The Process of Audio Mixing (2)

The Music Telegraph | Text 2019/04/29 [15:43]

The Process of Audio Mixing (2)

The Music Telegraph| 입력 : 2019/04/29 [15:43]

 

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The Process of Audio Mixing (2) 

 

Here are the steps involved in audio mixing a project. However, note that these often interact to a large extent, and at times you may find yourself going back to previous steps or anticipating future ones.

 

5. Make a Rough Mix

Go back to listening over speakers and make a very rough mix of the "naked" tracks. Don't add reverb, signal processing, or anything else to dress up the sound; we're still dealing with the basics. Listen for problems in the general gestalt of the mix. Are the vocals thin? Does the kick drum fight with the bass? Is the bass crisp and full, or muddy, or tinny? Do the synthesized strings melt like honey, or screech? It's a temptation to slap on some signal proessors at this point to improve individual sounds, hut then you're working on the trees, not the forest.

 

An important point about mixing is that any change you make to any instrument affects other instruments as well. For example, you might decide to add more reverb to the drums, only to find that if the strings are heavily reverberated, the two reverb sounds melt together and the strings sound less distinct. Every action does have an equal and opposite reaction: change the bass you'll change its relationship to the kick drum; increase the rhythm guitar's mid-range, and the vocals will have to be louder to be heard. This is why mixing is so very hard: even a dozen tracks have a complex interaction with each other, and each track needs to sound good on its own. It's important to prioritize the order in which you'll work on individual sounds. You should optimize the most important parts first. In pop tunes, begin with the vocals and make everything else subservient to the vocals. Drums and bass are usually next in importance. Work on the "sweetening"; little percussive accents, strings, etc., only after the basics are together.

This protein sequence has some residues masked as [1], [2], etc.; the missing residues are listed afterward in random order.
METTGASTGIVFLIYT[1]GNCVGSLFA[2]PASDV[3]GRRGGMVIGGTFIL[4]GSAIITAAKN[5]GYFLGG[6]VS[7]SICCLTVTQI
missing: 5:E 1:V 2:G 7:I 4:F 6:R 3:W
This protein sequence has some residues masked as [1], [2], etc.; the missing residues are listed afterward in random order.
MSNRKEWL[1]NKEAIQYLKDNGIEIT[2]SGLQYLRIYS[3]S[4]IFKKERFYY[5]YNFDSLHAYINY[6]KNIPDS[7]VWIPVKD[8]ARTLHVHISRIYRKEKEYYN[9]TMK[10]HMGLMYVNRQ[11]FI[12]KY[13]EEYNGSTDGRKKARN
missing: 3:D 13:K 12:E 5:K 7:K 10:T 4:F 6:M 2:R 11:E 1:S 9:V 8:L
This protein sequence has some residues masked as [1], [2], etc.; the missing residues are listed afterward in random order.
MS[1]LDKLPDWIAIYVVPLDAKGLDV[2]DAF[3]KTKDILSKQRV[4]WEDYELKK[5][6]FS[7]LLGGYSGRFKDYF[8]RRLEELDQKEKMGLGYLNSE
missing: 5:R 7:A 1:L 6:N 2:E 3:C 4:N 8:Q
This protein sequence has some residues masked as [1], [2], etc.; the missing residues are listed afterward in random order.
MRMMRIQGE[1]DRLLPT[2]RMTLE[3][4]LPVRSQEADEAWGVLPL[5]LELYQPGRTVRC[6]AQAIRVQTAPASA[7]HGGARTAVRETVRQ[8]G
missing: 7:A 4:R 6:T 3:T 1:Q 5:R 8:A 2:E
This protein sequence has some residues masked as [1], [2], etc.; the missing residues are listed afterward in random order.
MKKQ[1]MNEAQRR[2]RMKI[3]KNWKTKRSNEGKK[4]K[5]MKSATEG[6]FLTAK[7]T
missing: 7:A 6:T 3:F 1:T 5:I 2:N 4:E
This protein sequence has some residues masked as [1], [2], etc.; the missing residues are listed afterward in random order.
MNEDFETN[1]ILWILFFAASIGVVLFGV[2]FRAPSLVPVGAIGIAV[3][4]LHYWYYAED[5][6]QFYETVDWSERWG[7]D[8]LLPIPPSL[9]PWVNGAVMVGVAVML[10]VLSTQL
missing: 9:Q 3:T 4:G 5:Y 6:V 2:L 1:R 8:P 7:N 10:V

You may want to start off your mix in mono, because placing sounds in stereo can eliminate some problems you might not catch otherwise. If parts fight with each other, you'll discover this a lot faster in mono. Besides, if you can hear each instrument clearly in a mono mix, you'll certainly be able to do so in stereo.

 

 

 

 

 

 

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